We can land spaceships on comets. Why can’t we design prosthetics for Veterans?
Andrea Ippolito, Presidential Innovation Fellow at Veterans Affairs
Army Veteran Lisa Marie Wiley is faced with the everyday reality of people staring at her below knee amputation caused by an injury inflicted by an IED in Afghanistan in November 2010. While strong-willed and resilient, Lisa can’t help but feel frustrated that only a handful of the 10,000 prosthetic legs available can meet her specific body type and needs to function and resume her quality of life. As Lisa stated, “if we can land spacecraft on comets, why can’t we build personalized devices for our Nation’s Veterans?” By leveraging the growing movement of 3D printing in healthcare exploding across the US and the world—we can.
While we often think of personalized and precision medicine related to providing the proper dosage of medications based on individual’s genetic information, personal predilections, and environmental context, additive manufacturing or fabrication (often more commonly referred to as 3D printing) offers a new paradigm to design devices based on individual needs and preferences. 3D printing is emerging across healthcare in surgery, patient education, prosthetics, and bioprinting tissue and organs. We’ve seen the power of 3D printing to inspire a global network of volunteers in the eNABLE community to build prosthetic 3D printed hands for over 1500 children missing their fingers or arms below the elbow.
Imagine losing your ability to use a utensil, use a video game controller or even continue a beloved hobby like photography. The Department of Veterans Affairs is aiming to accelerate the development of technologies to improve the quality of life of Veterans and invites all designers, engineers, and problem solvers alike, to the first VA Innovation Creation Series: Prosthetics and Assistive Technology Challenge.
Only a handful of the 10,000 prosthetic legs available can meet her specific body type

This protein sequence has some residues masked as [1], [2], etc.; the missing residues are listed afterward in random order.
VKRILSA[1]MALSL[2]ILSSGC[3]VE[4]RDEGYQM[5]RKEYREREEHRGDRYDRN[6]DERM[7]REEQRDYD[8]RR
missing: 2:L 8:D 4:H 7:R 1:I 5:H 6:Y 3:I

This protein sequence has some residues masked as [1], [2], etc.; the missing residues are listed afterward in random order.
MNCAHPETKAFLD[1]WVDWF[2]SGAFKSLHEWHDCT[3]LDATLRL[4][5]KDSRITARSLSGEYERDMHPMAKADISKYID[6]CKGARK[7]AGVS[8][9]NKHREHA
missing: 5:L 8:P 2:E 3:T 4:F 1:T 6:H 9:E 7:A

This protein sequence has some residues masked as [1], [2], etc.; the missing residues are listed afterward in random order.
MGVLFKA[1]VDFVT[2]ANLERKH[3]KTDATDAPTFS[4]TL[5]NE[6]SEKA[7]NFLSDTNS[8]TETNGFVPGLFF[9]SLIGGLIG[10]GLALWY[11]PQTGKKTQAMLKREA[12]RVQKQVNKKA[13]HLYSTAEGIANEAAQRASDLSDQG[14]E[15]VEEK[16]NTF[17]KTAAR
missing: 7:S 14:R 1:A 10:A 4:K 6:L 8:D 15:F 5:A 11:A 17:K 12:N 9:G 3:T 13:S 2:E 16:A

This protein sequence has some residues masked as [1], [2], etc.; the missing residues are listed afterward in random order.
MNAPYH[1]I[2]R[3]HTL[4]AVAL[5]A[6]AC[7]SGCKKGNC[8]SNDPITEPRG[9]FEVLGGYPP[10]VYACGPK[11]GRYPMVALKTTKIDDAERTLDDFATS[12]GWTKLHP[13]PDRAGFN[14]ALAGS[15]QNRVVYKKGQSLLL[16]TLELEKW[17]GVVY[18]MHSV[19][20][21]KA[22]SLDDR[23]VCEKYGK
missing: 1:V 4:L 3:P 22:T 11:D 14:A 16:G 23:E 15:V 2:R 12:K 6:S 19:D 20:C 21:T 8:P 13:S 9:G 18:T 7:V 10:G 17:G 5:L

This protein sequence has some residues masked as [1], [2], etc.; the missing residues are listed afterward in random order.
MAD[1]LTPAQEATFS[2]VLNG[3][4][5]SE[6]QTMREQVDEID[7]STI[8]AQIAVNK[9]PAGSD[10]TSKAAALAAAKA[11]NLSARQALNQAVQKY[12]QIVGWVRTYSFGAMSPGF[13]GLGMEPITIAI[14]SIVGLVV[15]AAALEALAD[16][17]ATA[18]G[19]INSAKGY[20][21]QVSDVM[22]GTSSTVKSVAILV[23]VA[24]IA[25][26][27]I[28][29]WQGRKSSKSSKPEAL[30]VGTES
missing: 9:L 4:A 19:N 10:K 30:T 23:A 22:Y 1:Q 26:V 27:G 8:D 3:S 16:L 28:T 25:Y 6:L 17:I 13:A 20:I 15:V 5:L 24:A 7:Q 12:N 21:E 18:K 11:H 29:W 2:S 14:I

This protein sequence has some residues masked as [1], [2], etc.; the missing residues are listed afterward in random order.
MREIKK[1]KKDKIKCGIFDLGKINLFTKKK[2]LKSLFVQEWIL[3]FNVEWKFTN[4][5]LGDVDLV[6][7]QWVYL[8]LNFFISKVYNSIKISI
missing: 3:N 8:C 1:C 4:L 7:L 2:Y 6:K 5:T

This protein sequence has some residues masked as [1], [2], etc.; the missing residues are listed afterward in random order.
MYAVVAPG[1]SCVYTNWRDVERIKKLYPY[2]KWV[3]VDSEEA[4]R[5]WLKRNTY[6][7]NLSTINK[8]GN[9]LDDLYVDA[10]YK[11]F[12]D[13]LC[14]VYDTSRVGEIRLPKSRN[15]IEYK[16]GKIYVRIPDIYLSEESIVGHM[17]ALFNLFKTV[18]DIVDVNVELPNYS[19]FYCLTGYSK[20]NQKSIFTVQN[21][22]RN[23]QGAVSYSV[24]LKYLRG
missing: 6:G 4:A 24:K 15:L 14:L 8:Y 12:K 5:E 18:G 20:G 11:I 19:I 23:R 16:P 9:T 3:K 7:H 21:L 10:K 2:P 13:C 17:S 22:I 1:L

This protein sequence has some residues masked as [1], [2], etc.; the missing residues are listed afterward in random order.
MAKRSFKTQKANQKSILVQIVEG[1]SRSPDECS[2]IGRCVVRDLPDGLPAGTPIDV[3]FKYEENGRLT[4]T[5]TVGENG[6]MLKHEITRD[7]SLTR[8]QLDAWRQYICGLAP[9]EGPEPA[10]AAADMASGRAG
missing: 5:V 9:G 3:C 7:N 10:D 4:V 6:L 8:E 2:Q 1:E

We would love to work together with you to solve the following challenges for our nation’s Veterans:
- Develop novel upper extremity devices at the end of prosthesis for daily use.
- Create a medication pillbox that allows the flexibility to hold medications that need to be taken up to 8 times a day with a reminder system for each time medication needs to be taken.
- Create a device that can dampen tremors when a Veteran is performing fine motor tasks
- Design a device to remotely change the speed and grip strength of a prosthetic device for our Veterans with upper extremity injuries.
- Create a way to reassign motions and buttons on the Nintendo Wii controller to allow for alternative methods of access to games for Veterans with physical disabilities.
- Customize prosthetics and prosthetic covers for women amputees for individuality to empower women to live more confident lives, in collaboration with The Girls Lounge
We would be honored to have you participate in a make-a-thon to support the development of prosthetics assistive technologies for our nation’s Veterans on July 28th and 29th! At the make-a-thon, we will highlight specific challenges facing our Veterans surrounding prosthetics + assistive technologies. Participants will then have the opportunity to pitch or present different problems or painpoints impacting differently-abled Veterans. Participants will have the opportunity to win up to $30,000 in cash prizes from Google.org at the event! All designs will be open-sourced at the end of the challenge for use in communities via the NIH 3D Print Exchange. You can sign up for the makeathon event here!
More information is available on the VA Innovation Creation Series website.
Come work together to solve the challenges impacting our nation’s Veterans!